Product images of Chinese junk pennant
We use a 280gsm fine art paper and premium branded inks to create the perfect reproduction.
Our expertise and use of high-quality materials means that our print colours are independently verified to last between 100 and 200 years.
Read more about our fine art prints.
Manufactured in the UK
All products are printed in the UK, using the latest digital presses and a giclée printmaking process.
We only use premium branded inks, and colours are independently verified to last between 100 and 200 years.
Chinese junk pennant
An Imperial Chinese junk pennant captured during the First China War 1839-42. It is part of a collection belonging to Sir Robert Oliver (1783-1848), Superintendent of the Indian Navy. The flag is made of damask woven silk with a cloud pattern, hand sewn, with a batten inserted in the hoist. It has parallel sides with a swallowtail. The design has a yellow strip down the centre with four groups of three bars (trigrams) applied in silver foil, within a red border.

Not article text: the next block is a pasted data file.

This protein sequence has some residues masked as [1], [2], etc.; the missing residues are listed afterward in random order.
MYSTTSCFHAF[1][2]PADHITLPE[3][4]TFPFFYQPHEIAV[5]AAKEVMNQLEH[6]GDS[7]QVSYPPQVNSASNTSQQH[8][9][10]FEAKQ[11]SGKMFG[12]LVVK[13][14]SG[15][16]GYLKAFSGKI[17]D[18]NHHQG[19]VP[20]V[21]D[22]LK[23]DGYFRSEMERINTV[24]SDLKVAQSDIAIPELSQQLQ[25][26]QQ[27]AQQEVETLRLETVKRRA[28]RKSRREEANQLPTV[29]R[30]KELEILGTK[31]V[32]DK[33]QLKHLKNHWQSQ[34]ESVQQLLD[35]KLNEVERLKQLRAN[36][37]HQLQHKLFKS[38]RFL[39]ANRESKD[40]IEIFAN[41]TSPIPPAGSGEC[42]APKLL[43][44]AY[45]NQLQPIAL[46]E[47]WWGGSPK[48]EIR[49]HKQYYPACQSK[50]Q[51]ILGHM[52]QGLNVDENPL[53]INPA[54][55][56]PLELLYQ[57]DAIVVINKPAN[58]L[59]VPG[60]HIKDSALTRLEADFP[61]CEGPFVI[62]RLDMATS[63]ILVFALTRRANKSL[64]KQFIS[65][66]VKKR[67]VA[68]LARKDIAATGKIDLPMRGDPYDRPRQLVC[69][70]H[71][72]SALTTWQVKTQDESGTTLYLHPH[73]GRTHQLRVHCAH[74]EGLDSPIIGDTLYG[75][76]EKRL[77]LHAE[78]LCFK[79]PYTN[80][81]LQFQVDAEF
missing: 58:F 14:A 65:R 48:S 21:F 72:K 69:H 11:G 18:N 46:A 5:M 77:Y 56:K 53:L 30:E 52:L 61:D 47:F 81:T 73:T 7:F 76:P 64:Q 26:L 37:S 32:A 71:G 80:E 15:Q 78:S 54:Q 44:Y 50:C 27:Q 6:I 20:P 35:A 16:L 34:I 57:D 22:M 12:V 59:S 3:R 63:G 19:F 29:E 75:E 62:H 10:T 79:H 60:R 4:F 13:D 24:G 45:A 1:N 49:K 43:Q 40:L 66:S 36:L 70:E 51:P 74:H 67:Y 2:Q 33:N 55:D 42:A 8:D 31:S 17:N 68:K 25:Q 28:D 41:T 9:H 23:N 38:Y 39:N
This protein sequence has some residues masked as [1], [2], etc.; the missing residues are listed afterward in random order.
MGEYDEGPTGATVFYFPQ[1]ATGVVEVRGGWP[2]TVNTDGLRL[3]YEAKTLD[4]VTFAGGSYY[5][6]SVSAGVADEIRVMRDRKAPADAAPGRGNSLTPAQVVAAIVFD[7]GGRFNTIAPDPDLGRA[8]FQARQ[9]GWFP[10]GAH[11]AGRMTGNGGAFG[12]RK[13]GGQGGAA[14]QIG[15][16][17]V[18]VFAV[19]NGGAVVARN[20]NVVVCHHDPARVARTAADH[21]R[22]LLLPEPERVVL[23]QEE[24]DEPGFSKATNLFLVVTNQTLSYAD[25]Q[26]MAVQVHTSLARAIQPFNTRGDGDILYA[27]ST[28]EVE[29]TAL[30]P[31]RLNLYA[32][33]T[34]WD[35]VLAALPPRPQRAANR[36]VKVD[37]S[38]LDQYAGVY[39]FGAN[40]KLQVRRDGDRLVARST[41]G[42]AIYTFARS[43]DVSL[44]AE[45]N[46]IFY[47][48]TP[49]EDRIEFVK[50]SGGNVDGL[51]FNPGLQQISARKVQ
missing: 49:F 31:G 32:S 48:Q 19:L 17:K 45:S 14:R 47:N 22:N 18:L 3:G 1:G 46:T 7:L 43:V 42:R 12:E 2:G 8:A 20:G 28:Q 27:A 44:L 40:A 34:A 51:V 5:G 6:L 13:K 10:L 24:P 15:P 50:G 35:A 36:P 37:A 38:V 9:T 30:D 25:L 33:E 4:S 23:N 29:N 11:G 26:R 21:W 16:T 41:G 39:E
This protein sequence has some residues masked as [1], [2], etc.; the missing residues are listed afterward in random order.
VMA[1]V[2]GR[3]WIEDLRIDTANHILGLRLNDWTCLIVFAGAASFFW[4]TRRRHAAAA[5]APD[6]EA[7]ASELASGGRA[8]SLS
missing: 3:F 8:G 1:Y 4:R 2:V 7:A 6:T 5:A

According to the Da Qing Huidian Tu (Illustrated Collected Statutes of the Great Qing), some military flags had pennants attached above the main flag. The design of these pennants consisted of flames and flashes. However, none of the patterns illustrated in the Collected Statutes exactly matches AAA0520.
Sir Robert Oliver became Superintendent of the Indian Navy in 1837, a post he would hold until his death on 5 August 1848. The Indian Navy was the naval arm of the Honourable East India Company. It provided steamers that played a crucial role in naval operations during the First China War as were able to penetrate the interior of the country along its rivers.
Original size: 152 mm x 1016 mm
- Image reference: L0186
- National Maritime Museum, Greenwich, London